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Through the looking glass: A ton of mods through the years have offered dramatically different takes on id Software's classic first-person shooter. Voxel Doom, in contrast, is remarkably subtle, given how it fundamentally morphs the game's characters and props from 2D to 3D.
ModDB user _chillo released a new mod this week that replaces most of the original Doom's 2D sprites with 3D voxels. One might think the change would clash with the game's visual identity, but if anything, the voxels complete it.
The last mod I tried that added 3D character models to a 1990s 2.5D FPS was one of the optional settings in the EDuke32 source port for Duke Nukem 3D, and I quickly switched it back off. It might be a fun distraction after spending many years looking at the original graphics, but games like Doom and Duke 3D work through optical illusions that make 2D look like 3D. That style doesn't neatly fit with genuine 3D polygons.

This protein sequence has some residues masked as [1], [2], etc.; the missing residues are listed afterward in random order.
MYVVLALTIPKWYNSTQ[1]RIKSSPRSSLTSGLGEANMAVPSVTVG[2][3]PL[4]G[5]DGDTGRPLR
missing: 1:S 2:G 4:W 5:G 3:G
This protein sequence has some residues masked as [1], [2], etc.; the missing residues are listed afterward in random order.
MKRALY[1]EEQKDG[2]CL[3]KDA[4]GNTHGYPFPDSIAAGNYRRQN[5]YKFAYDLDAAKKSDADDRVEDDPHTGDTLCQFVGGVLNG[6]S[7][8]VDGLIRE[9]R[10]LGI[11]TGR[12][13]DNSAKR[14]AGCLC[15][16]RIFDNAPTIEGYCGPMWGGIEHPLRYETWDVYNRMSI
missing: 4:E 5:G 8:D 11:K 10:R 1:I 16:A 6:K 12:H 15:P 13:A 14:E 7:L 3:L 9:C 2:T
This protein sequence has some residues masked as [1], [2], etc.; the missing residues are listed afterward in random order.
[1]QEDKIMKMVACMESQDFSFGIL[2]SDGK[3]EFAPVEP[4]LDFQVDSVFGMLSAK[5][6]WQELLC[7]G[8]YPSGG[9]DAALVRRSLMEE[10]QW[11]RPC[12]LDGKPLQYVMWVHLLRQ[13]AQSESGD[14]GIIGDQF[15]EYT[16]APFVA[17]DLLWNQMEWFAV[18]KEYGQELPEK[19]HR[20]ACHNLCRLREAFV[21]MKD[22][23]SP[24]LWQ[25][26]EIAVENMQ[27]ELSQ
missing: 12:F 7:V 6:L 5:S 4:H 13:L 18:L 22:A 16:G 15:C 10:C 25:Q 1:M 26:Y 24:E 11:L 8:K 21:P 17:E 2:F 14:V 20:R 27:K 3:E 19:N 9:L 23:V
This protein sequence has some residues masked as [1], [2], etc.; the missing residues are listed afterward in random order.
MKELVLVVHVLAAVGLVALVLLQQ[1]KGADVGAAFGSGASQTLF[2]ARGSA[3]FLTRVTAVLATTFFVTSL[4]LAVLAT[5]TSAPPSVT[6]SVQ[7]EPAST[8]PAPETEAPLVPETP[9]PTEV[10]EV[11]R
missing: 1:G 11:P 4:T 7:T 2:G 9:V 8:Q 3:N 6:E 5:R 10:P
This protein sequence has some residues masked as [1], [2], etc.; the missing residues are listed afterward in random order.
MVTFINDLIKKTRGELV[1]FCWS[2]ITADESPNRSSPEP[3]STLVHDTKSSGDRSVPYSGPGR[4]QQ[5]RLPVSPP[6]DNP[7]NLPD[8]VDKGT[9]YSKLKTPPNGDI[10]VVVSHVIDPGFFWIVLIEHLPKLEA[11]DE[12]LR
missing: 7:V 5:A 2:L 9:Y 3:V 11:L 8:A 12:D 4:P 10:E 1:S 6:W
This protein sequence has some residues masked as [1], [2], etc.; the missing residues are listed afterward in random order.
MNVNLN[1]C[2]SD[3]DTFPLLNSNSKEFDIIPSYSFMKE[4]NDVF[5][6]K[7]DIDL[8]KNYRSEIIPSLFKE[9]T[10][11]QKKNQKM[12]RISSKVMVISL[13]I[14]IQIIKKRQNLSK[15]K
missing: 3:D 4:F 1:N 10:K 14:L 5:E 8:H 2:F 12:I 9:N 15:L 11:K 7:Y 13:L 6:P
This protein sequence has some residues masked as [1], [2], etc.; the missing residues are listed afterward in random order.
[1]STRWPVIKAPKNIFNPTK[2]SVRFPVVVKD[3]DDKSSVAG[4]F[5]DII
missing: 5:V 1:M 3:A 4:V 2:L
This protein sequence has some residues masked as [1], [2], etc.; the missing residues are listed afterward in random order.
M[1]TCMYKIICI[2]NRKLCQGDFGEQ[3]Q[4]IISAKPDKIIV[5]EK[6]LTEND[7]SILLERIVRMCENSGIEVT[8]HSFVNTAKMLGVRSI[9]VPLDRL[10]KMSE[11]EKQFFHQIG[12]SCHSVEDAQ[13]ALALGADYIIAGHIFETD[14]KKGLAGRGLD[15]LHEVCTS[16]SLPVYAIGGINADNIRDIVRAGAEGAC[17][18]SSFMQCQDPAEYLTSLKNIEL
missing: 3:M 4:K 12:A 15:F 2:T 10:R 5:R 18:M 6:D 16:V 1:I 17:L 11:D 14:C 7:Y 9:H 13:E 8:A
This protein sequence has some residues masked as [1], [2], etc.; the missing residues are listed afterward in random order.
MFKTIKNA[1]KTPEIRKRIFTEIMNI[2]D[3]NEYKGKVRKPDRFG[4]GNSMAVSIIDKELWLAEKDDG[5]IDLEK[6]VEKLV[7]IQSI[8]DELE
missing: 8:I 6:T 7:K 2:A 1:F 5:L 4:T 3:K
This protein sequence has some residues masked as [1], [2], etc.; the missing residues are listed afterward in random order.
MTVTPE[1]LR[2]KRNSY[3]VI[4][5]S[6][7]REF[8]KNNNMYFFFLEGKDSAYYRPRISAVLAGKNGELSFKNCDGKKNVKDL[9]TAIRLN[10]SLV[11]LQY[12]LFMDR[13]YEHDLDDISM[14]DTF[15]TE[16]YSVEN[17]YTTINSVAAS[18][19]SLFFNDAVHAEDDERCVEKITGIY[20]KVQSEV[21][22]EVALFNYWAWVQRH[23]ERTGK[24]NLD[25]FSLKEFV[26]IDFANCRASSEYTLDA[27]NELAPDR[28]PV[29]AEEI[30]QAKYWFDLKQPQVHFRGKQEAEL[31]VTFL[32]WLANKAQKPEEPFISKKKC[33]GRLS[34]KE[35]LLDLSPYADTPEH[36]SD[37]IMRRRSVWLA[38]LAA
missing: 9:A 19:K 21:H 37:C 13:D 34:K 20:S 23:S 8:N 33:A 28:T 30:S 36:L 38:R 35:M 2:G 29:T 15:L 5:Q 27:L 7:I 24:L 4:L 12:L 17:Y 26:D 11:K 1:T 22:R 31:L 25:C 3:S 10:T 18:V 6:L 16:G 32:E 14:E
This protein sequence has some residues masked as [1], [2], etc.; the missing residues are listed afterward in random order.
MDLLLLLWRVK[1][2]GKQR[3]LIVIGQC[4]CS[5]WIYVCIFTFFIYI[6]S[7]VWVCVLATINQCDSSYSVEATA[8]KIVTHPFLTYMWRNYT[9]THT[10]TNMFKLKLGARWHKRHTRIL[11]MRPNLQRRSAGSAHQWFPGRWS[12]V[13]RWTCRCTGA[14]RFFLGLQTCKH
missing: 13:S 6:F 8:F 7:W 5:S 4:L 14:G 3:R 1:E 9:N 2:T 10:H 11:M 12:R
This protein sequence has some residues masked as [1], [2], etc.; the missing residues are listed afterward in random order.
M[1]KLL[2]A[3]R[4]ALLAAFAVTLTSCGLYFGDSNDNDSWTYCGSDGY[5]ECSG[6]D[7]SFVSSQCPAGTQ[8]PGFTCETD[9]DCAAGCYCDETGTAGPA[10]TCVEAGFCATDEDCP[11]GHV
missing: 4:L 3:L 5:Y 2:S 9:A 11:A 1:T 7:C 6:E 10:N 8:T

Playing Doom with voxels, I almost can't tell the difference from the vanilla game until I get up close. The demons, props, and explosions look as pixelated as ever and don't stand out from the 2.5D environments. Perhaps one of the mod's greatest assets is that it maintains the original animation frames.
The main alteration is that when the camera moves around the sprites, they no longer have that spinning billboard effect that typically breaks the illusion of 2.5D shooters. Instead of trying to make the 1993 FPS look modern, Voxel Doom rounds out its fake 3D presentation.
As opposed to something like the ray tracing mod which adds a totally new, fascinating lighting system, the voxel mod reminds the one that used a neural network to upscale the sprites in 2018. That mod also sought to simply smooth out some of Doom's visual edges, specifically when players got up close to the sprites.
It would be interesting to see both applied to all the other 2.5D shooters like Duke, Wolfenstein 3D, Blood, or Star Wars Dark Forces. Modder _chillo is currently working to add Voxel Doom to Doom II.